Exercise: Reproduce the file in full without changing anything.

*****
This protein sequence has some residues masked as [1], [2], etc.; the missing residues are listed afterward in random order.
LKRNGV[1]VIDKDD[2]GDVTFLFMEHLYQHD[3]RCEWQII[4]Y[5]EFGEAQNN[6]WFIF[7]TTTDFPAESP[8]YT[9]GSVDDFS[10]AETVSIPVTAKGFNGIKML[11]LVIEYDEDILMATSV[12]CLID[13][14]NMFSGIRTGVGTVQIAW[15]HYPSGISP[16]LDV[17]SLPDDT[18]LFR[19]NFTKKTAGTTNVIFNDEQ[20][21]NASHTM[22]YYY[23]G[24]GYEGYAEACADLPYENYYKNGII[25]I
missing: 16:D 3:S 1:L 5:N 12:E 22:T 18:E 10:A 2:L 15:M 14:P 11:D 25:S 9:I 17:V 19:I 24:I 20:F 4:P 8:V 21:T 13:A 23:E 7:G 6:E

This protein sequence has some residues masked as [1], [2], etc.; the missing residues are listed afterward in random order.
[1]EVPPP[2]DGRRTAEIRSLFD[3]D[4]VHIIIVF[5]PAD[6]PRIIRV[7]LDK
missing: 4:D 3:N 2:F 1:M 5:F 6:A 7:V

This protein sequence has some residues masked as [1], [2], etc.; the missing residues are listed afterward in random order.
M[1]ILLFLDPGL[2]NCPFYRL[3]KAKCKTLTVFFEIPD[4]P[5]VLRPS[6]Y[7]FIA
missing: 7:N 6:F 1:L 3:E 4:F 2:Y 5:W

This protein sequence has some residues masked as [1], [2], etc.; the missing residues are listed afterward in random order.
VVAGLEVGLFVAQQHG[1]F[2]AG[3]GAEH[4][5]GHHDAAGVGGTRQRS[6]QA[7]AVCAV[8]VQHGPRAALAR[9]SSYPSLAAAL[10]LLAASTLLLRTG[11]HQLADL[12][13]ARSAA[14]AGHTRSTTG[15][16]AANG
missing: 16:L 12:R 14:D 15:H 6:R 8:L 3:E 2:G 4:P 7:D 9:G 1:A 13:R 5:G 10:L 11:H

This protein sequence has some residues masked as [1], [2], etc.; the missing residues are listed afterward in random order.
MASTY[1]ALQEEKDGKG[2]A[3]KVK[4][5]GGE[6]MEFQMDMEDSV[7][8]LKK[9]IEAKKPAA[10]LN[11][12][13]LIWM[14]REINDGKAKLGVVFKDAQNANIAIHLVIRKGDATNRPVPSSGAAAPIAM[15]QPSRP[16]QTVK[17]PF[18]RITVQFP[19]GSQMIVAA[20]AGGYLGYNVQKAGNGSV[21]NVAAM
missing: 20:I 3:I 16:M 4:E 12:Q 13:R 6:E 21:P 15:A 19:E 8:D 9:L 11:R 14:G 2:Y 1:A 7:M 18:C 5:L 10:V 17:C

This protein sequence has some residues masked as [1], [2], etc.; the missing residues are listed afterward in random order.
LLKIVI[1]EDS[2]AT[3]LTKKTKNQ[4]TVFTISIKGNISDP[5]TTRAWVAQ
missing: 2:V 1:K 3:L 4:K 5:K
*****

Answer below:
This protein sequence has some residues masked as [1], [2], etc.; the missing residues are listed afterward in random order.
LKRNGV[1]VIDKDD[2]GDVTFLFMEHLYQHD[3]RCEWQII[4]Y[5]EFGEAQNN[6]WFIF[7]TTTDFPAESP[8]YT[9]GSVDDFS[10]AETVSIPVTAKGFNGIKML[11]LVIEYDEDILMATSV[12]CLID[13][14]NMFSGIRTGVGTVQIAW[15]HYPSGISP[16]LDV[17]SLPDDT[18]LFR[19]NFTKKTAGTTNVIFNDEQ[20][21]NASHTM[22]YYY[23]G[24]GYEGYAEACADLPYENYYKNGII[25]I
missing: 16:D 3:S 1:L 5:N 12:E 22:T 18:E 10:A 2:L 15:M 14:P 11:D 25:S 9:I 17:V 19:I 24:I 20:F 4:P 8:V 21:T 13:A 23:E 7:G 6:E

This protein sequence has some residues masked as [1], [2], etc.; the missing residues are listed afterward in random order.
[1]EVPPP[2]DGRRTAEIRSLFD[3]D[4]VHIIIVF[5]PAD[6]PRIIRV[7]LDK
missing: 4:D 3:N 2:F 1:M 5:F 6:A 7:V

This protein sequence has some residues masked as [1], [2], etc.; the missing residues are listed afterward in random order.
M[1]ILLFLDPGL[2]NCPFYRL[3]KAKCKTLTVFFEIPD[4]P[5]VLRPS[6]Y[7]FIA
missing: 7:N 6:F 1:L 3:E 4:F 2:Y 5:W

This protein sequence has some residues masked as [1], [2], etc.; the missing residues are listed afterward in random order.
VVAGLEVGLFVAQQHG[1]F[2]AG[3]GAEH[4][5]GHHDAAGVGGTRQRS[6]QA[7]AVCAV[8]VQHGPRAALAR[9]SSYPSLAAAL[10]LLAASTLLLRTG[11]HQLADL[12][13]ARSAA[14]AGHTRSTTG[15][16]AANG
missing: 16:L 12:R 14:D 15:H 6:R 8:L 3:E 2:G 4:P 7:D 9:G 1:A 13:R 5:G 10:L 11:H

This protein sequence has some residues masked as [1], [2], etc.; the missing residues are listed afterward in random order.
MASTY[1]ALQEEKDGKG[2]A[3]KVK[4][5]GGE[6]MEFQMDMEDSV[7][8]LKK[9]IEAKKPAA[10]LN[11][12][13]LIWM[14]REINDGKAKLGVVFKDAQNANIAIHLVIRKGDATNRPVPSSGAAAPIAM[15]QPSRP[16]QTVK[17]PF[18]RITVQFP[19]GSQMIVAA[20]AGGYLGYNVQKAGNGSV[21]NVAAM
missing: 20:I 3:I 16:M 4:E 12:Q 13:R 6:E 21:P 15:A 19:E 8:D 9:L 11:R 14:G 2:Y 1:A 7:M 18:C 5:L 10:V 17:C

This protein sequence has some residues masked as [1], [2], etc.; the missing residues are listed afterward in random order.
LLKIVI[1]EDS[2]AT[3]LTKKTKNQ[4]TVFTISIKGNISDP[5]TTRAWVAQ
missing: 2:V 1:K 3:L 4:K 5:K